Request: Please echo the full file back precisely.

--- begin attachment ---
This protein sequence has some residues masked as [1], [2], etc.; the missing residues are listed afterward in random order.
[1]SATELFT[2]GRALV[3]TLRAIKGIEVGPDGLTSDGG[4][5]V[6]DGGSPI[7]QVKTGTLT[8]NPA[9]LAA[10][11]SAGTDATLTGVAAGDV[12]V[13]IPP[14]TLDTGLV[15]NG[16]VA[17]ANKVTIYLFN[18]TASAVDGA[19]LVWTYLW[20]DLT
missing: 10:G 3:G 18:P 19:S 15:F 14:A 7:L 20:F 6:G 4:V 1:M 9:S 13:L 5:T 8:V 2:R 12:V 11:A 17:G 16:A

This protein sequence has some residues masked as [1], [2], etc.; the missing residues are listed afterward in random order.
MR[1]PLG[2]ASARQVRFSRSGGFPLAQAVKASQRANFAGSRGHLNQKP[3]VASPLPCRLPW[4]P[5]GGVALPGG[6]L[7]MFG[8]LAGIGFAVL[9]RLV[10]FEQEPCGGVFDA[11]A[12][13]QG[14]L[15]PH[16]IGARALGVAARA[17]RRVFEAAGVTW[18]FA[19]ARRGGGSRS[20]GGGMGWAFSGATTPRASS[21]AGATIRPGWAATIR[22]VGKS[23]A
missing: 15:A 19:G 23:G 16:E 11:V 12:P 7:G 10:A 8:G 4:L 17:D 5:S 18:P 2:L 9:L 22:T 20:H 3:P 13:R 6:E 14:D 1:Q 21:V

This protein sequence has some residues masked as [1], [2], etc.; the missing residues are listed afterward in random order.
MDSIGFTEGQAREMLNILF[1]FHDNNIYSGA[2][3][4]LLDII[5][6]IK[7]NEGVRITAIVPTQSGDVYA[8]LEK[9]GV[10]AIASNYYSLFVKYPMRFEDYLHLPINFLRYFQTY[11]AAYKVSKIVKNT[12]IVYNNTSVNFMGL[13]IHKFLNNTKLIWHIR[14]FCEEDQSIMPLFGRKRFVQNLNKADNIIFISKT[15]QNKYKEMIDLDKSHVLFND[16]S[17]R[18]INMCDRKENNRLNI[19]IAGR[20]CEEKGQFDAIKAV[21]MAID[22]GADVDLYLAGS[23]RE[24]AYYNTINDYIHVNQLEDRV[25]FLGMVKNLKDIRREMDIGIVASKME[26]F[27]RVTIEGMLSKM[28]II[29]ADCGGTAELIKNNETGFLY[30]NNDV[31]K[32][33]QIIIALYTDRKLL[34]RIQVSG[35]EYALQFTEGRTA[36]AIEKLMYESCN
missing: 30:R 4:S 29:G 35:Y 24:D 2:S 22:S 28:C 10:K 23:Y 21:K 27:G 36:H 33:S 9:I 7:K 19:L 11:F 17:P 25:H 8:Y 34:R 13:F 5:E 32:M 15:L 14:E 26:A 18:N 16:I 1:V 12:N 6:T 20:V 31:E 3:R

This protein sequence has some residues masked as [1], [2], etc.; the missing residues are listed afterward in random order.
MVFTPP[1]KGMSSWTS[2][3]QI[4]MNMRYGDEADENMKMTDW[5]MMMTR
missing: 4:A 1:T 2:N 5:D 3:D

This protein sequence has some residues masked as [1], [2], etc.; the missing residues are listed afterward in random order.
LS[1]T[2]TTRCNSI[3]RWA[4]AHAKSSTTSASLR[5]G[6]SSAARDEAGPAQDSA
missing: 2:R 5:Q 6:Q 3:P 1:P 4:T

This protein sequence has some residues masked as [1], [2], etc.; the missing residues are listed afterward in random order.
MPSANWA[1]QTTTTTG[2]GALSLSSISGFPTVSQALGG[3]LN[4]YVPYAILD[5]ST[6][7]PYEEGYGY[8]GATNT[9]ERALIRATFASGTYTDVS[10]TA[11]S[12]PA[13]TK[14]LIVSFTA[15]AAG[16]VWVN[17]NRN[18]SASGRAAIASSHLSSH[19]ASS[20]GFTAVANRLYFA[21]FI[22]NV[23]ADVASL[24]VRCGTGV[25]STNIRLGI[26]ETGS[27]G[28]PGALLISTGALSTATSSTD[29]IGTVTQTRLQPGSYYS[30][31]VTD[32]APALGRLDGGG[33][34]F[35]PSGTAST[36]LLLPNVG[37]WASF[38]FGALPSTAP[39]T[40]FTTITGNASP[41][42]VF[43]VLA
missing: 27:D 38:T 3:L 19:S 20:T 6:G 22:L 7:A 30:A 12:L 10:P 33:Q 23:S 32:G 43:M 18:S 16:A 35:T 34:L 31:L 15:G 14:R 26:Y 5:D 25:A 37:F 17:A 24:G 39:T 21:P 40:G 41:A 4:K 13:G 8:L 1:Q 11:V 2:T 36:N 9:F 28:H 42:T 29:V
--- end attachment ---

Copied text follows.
This protein sequence has some residues masked as [1], [2], etc.; the missing residues are listed afterward in random order.
[1]SATELFT[2]GRALV[3]TLRAIKGIEVGPDGLTSDGG[4][5]V[6]DGGSPI[7]QVKTGTLT[8]NPA[9]LAA[10][11]SAGTDATLTGVAAGDV[12]V[13]IPP[14]TLDTGLV[15]NG[16]VA[17]ANKVTIYLFN[18]TASAVDGA[19]LVWTYLW[20]DLT
missing: 10:G 3:G 18:P 19:S 15:F 14:A 7:L 20:F 6:G 4:V 1:M 9:S 13:L 5:T 8:V 2:R 12:V 11:A 17:G 16:A

This protein sequence has some residues masked as [1], [2], etc.; the missing residues are listed afterward in random order.
MR[1]PLG[2]ASARQVRFSRSGGFPLAQAVKASQRANFAGSRGHLNQKP[3]VASPLPCRLPW[4]P[5]GGVALPGG[6]L[7]MFG[8]LAGIGFAVL[9]RLV[10]FEQEPCGGVFDA[11]A[12][13]QG[14]L[15]PH[16]IGARALGVAARA[17]RRVFEAAGVTW[18]FA[19]ARRGGGSRS[20]GGGMGWAFSGATTPRASS[21]AGATIRPGWAATIR[22]VGKS[23]A
missing: 15:A 19:G 23:G 16:E 11:V 12:P 7:G 10:A 8:G 4:L 17:D 5:S 18:P 2:L 9:L 22:T 20:H 3:P 13:R 6:E 14:D 1:Q 21:V

This protein sequence has some residues masked as [1], [2], etc.; the missing residues are listed afterward in random order.
MDSIGFTEGQAREMLNILF[1]FHDNNIYSGA[2][3][4]LLDII[5][6]IK[7]NEGVRITAIVPTQSGDVYA[8]LEK[9]GV[10]AIASNYYSLFVKYPMRFEDYLHLPINFLRYFQTY[11]AAYKVSKIVKNT[12]IVYNNTSVNFMGL[13]IHKFLNNTKLIWHIR[14]FCEEDQSIMPLFGRKRFVQNLNKADNIIFISKT[15]QNKYKEMIDLDKSHVLFND[16]S[17]R[18]INMCDRKENNRLNI[19]IAGR[20]CEEKGQFDAIKAV[21]MAID[22]GADVDLYLAGS[23]RE[24]AYYNTINDYIHVNQLEDRV[25]FLGMVKNLKDIRREMDIGIVASKME[26]F[27]RVTIEGMLSKM[28]II[29]ADCGGTAELIKNNETGFLY[30]NNDV[31]K[32][33]QIIIALYTDRKLL[34]RIQVSG[35]EYALQFTEGRTA[36]AIEKLMYESCN
missing: 30:R 4:S 29:G 35:Y 24:D 2:S 22:S 28:C 10:K 23:Y 21:K 27:G 36:H 33:S 9:I 7:K 19:L 11:F 17:P 25:H 8:Y 34:R 13:F 5:E 32:M 15:L 14:E 26:A 18:N 16:I 1:V 12:N 6:T 20:V 31:E 3:R

This protein sequence has some residues masked as [1], [2], etc.; the missing residues are listed afterward in random order.
MVFTPP[1]KGMSSWTS[2][3]QI[4]MNMRYGDEADENMKMTDW[5]MMMTR
missing: 4:A 1:T 2:N 5:D 3:D

This protein sequence has some residues masked as [1], [2], etc.; the missing residues are listed afterward in random order.
LS[1]T[2]TTRCNSI[3]RWA[4]AHAKSSTTSASLR[5]G[6]SSAARDEAGPAQDSA
missing: 2:R 5:Q 6:Q 3:P 1:P 4:T

This protein sequence has some residues masked as [1], [2], etc.; the missing residues are listed afterward in random order.
MPSANWA[1]QTTTTTG[2]GALSLSSISGFPTVSQALGG[3]LN[4]YVPYAILD[5]ST[6][7]PYEEGYGY[8]GATNT[9]ERALIRATFASGTYTDVS[10]TA[11]S[12]PA[13]TK[14]LIVSFTA[15]AAG[16]VWVN[17]NRN[18]SASGRAAIASSHLSSH[19]ASS[20]GFTAVANRLYFA[21]FI[22]NV[23]ADVASL[24]VRCGTGV[25]STNIRLGI[26]ETGS[27]G[28]PGALLISTGALSTATSSTD[29]IGTVTQTRLQPGSYYS[30][31]VTD[32]APALGRLDGGG[33][34]F[35]PSGTAST[36]LLLPNVG[37]WASF[38]FGALPSTAP[39]T[40]FTTITGNASP[41][42]VF[43]VLA
missing: 27:D 38:T 3:L 19:S 20:T 6:G 22:L 7:A 30:A 12:L 10:P 33:Q 23:S 32:G 43:M 18:S 16:A 35:T 34:L 31:L 15:G 14:R 26:Y 5:D 25:A 37:F 17:A 24:G 39:T 21:P 40:G 41:A 4:K 13:G 8:L 1:Q 11:V 2:T 36:N 9:F 28:H 42:T 29:V